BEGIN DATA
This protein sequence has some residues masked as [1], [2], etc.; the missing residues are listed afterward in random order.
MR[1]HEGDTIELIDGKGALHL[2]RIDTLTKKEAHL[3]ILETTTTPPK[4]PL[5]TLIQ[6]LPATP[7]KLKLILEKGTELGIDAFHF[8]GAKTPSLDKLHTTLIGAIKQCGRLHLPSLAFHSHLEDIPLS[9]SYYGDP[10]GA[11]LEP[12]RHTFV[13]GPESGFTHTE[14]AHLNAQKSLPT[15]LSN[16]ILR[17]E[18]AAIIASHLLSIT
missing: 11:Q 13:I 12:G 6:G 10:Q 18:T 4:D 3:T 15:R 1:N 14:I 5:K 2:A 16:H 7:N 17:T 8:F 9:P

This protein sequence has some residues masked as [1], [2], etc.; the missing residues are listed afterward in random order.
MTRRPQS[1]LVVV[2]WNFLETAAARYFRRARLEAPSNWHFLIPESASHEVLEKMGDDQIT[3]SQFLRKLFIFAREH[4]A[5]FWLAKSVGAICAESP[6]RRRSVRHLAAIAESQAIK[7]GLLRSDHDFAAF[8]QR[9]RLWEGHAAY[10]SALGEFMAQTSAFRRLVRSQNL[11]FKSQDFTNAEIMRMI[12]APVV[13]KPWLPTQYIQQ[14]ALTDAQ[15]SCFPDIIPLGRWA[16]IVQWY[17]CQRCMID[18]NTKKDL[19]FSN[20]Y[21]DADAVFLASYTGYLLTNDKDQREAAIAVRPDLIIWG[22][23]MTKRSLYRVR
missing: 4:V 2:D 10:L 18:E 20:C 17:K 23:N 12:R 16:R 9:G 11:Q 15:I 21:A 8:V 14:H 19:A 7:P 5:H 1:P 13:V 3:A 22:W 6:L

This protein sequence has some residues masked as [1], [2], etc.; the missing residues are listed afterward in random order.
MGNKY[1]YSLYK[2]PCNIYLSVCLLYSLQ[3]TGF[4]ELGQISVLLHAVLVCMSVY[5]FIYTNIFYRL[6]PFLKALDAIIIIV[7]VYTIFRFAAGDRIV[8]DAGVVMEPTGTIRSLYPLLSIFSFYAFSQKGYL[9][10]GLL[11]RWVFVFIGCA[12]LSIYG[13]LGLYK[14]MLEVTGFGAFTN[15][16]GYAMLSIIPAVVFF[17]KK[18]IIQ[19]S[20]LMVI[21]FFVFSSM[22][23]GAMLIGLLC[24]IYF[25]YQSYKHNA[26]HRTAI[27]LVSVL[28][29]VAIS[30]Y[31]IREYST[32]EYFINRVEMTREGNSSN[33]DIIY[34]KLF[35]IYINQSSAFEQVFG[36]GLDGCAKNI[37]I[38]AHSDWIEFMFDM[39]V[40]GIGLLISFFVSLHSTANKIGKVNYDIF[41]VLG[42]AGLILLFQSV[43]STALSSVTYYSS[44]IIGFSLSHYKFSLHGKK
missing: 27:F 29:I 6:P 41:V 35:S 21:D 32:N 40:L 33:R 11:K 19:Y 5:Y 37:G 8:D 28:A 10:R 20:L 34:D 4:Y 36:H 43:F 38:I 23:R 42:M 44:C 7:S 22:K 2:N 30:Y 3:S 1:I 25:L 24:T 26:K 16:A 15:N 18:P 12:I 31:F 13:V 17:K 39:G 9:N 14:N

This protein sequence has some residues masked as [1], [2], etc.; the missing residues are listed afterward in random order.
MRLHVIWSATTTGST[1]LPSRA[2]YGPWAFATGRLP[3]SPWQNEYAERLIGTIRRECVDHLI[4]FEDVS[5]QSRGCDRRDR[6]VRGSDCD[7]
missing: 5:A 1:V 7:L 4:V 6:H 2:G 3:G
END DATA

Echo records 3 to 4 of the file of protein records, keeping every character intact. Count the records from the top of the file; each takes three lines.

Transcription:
This protein sequence has some residues masked as [1], [2], etc.; the missing residues are listed afterward in random order.
MGNKY[1]YSLYK[2]PCNIYLSVCLLYSLQ[3]TGF[4]ELGQISVLLHAVLVCMSVY[5]FIYTNIFYRL[6]PFLKALDAIIIIV[7]VYTIFRFAAGDRIV[8]DAGVVMEPTGTIRSLYPLLSIFSFYAFSQKGYL[9][10]GLL[11]RWVFVFIGCA[12]LSIYG[13]LGLYK[14]MLEVTGFGAFTN[15][16]GYAMLSIIPAVVFF[17]KK[18]IIQ[19]S[20]LMVI[21]FFVFSSM[22][23]GAMLIGLLC[24]IYF[25]YQSYKHNA[26]HRTAI[27]LVSVL[28][29]VAIS[30]Y[31]IREYST[32]EYFINRVEMTREGNSSN[33]DIIY[34]KLF[35]IYINQSSAFEQVFG[36]GLDGCAKNI[37]I[38]AHSDWIEFMFDM[39]V[40]GIGLLISFFVSLHSTANKIGKVNYDIF[41]VLG[42]AGLILLFQSV[43]STALSSVTYYSS[44]IIGFSLSHYKFSLHGKK
missing: 27:F 29:I 6:P 41:V 35:S 21:D 32:N 40:L 33:R 11:K 19:Y 5:Y 37:G 8:D 28:A 10:R 20:L 34:D 4:Y 36:H 43:F 38:I 23:R 42:M 44:C 7:S 22:K 2:N 30:Y 3:S 1:I 25:L 24:T 26:K 16:A 15:N 18:P 12:I 31:F 13:V 17:K 39:G 9:N 14:N

This protein sequence has some residues masked as [1], [2], etc.; the missing residues are listed afterward in random order.
MRLHVIWSATTTGST[1]LPSRA[2]YGPWAFATGRLP[3]SPWQNEYAERLIGTIRRECVDHLI[4]FEDVS[5]QSRGCDRRDR[6]VRGSDCD[7]
missing: 5:A 1:V 7:L 4:V 6:H 2:G 3:G